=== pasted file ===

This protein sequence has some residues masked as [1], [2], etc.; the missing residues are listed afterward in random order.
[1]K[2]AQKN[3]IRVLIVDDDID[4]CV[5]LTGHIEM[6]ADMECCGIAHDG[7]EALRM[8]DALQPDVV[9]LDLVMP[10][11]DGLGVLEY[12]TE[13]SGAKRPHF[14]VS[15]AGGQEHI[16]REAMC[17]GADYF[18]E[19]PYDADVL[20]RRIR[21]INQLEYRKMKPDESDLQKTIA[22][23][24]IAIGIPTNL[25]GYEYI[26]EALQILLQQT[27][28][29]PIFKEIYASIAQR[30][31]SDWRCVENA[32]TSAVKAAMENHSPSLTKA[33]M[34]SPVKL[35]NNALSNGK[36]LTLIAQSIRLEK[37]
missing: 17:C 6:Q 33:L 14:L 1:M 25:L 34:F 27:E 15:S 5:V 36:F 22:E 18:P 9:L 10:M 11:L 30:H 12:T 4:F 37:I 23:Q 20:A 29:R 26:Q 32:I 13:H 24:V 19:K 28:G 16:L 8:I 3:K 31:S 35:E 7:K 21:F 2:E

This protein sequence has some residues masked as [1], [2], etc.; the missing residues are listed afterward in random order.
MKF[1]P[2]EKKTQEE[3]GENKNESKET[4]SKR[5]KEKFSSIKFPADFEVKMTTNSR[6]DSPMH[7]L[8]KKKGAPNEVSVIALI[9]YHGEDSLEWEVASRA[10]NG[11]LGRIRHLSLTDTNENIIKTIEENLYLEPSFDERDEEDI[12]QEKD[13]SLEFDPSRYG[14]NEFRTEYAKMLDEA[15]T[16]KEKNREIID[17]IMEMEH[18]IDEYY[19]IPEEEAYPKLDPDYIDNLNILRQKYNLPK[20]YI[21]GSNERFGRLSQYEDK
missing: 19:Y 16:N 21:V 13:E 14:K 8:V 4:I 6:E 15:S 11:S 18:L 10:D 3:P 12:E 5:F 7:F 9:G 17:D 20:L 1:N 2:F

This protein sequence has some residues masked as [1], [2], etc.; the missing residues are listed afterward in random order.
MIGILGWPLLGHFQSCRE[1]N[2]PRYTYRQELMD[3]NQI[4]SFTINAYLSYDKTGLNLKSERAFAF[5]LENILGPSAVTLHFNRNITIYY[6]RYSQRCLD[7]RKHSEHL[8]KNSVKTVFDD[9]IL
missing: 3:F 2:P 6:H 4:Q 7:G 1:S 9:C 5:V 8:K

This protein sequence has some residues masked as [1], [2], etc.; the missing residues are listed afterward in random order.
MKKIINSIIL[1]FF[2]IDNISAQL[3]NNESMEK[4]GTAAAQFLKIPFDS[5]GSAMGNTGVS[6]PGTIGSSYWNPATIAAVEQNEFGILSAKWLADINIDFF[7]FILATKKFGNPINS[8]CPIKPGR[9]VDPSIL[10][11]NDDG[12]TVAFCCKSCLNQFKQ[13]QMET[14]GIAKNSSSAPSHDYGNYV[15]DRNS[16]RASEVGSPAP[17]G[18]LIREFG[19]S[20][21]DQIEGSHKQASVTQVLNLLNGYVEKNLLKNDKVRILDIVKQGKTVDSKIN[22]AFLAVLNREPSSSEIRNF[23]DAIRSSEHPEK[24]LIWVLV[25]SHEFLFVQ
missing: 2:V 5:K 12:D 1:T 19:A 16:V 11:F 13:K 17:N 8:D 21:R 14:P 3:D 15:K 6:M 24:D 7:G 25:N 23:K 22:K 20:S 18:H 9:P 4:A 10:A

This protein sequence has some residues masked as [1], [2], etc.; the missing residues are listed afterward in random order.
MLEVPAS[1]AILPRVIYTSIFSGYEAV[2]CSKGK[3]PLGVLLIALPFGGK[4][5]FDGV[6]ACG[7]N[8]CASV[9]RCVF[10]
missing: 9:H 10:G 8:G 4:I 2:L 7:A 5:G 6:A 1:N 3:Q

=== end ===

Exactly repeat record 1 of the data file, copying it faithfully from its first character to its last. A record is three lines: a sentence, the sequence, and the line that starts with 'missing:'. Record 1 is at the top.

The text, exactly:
This protein sequence has some residues masked as [1], [2], etc.; the missing residues are listed afterward in random order.
[1]K[2]AQKN[3]IRVLIVDDDID[4]CV[5]LTGHIEM[6]ADMECCGIAHDG[7]EALRM[8]DALQPDVV[9]LDLVMP[10][11]DGLGVLEY[12]TE[13]SGAKRPHF[14]VS[15]AGGQEHI[16]REAMC[17]GADYF[18]E[19]PYDADVL[20]RRIR[21]INQLEYRKMKPDESDLQKTIA[22][23][24]IAIGIPTNL[25]GYEYI[26]EALQILLQQT[27][28][29]PIFKEIYASIAQR[30][31]SDWRCVENA[32]TSAVKAAMENHSPSLTKA[33]M[34]SPVKL[35]NNALSNGK[36]LTLIAQSIRLEK[37]
missing: 17:C 6:Q 33:L 14:L 1:M 25:L 34:F 27:E 15:S 5:V 36:F 22:E 18:P 9:L 10:M 11:L 30:H 12:T 4:F 37:I 23:Q 20:A 29:R 26:Q 32:I 13:H 24:V 19:K 28:G 16:L 8:I 3:K 31:S 35:E 7:K 21:F 2:E